High-income Ohioans pay higher premiums for Medicare Part D

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 As of Jan. 1, 2011, Ohio Medicare beneficiaries considered high-income earners are paying more money for their Part D Medicare prescription drug coverage. The government is deducting additional premium amounts from the beneficiary’s Social Security benefit payments. The increase will not impact the rates charged by their health insurance company. Individuals with an income of $85,000 or above, or married couples filing jointly with an income of $170,000 or above, must pay an extra premium amount for Part D coverage. This extra premium amount is called the income-related monthly adjustment amount (IRMAA). This amount is based on modified adjusted gross income as reported on the beneficiary’s most recent IRS tax return. CMS recently provided the following tables showing the Part D premium adjustment amount based on income threshold. If the beneficiary is single and filed an individual tax return, or married and filed a joint tax return, the following will apply:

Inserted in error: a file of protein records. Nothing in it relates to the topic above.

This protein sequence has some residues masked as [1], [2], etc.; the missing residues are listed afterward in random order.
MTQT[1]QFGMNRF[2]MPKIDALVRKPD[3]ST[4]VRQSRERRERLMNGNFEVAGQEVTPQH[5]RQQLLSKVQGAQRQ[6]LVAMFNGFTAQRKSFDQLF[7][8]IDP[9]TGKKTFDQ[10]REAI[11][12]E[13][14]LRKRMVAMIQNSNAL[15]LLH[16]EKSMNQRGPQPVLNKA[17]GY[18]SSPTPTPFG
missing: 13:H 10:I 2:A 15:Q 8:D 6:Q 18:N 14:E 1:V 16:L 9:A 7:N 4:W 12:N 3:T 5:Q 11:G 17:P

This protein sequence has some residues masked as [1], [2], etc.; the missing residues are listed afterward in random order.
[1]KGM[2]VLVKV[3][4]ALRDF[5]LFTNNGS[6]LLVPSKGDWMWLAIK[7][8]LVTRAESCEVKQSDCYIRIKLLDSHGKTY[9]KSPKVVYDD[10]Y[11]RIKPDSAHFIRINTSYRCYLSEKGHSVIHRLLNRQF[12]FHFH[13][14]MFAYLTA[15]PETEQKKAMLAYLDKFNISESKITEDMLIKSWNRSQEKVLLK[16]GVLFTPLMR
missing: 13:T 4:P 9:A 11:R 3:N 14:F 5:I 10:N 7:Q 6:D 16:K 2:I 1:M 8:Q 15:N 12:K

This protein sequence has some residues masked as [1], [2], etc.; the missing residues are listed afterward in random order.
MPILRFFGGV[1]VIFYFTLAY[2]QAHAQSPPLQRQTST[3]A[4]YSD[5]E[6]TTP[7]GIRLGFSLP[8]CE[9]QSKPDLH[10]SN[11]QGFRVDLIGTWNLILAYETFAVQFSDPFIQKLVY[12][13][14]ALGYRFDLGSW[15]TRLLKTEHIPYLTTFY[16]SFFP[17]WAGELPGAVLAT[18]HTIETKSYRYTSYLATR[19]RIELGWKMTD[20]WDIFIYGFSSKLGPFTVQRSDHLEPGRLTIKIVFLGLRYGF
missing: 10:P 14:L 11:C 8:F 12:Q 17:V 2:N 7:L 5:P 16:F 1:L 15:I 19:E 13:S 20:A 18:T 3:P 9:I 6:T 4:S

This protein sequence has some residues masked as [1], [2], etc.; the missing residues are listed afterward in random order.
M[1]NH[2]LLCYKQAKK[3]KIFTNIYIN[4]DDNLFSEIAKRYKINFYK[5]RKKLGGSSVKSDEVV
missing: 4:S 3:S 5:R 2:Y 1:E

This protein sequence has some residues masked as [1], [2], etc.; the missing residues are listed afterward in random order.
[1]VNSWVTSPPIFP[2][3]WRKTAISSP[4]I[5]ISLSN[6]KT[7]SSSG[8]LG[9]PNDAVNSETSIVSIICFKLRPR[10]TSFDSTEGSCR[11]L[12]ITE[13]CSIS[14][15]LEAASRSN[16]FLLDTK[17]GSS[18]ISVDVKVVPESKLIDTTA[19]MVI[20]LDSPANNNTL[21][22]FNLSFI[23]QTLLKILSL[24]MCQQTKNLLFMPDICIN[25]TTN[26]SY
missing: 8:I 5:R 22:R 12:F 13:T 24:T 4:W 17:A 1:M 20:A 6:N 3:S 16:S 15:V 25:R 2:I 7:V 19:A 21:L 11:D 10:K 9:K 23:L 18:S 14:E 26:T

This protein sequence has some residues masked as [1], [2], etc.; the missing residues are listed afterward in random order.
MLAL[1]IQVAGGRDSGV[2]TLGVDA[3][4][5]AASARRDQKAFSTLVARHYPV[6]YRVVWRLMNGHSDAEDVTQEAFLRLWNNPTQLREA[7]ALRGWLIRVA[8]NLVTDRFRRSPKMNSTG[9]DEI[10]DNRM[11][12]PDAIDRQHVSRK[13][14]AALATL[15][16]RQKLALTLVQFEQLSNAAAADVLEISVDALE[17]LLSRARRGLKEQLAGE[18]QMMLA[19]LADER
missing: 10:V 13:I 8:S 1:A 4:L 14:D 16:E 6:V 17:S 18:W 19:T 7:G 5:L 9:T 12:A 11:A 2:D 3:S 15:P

Here are the Part D income-related monthly adjustment amounts (IRMAA):

  • $0 (individuals with income of $85,000 or less; married couples filing jointly with income of $170,000 or less)
  • $12.00 (individuals with income between $85,001-$107,000; married couples filing jointly with income between $170,001-$214,000)
  • $31.10 (individuals with income $107,001-$160,000; married couples filing jointly with income between $214,001-$320,000)
  • $50.10 (individuals with income between $160,001-$214,000; married couples filing jointly with income between $320,001-$428,000)
  • $69.10 (individuals with income above $214,000; married couples filing jointly with income above $428,000)

If you are married, but file separately, here are the Part D income-related monthly premium adjustment amounts:

  • $50.10 (income is between $85,001-$129,000)
  • $69.10 (income is greater than $129,000)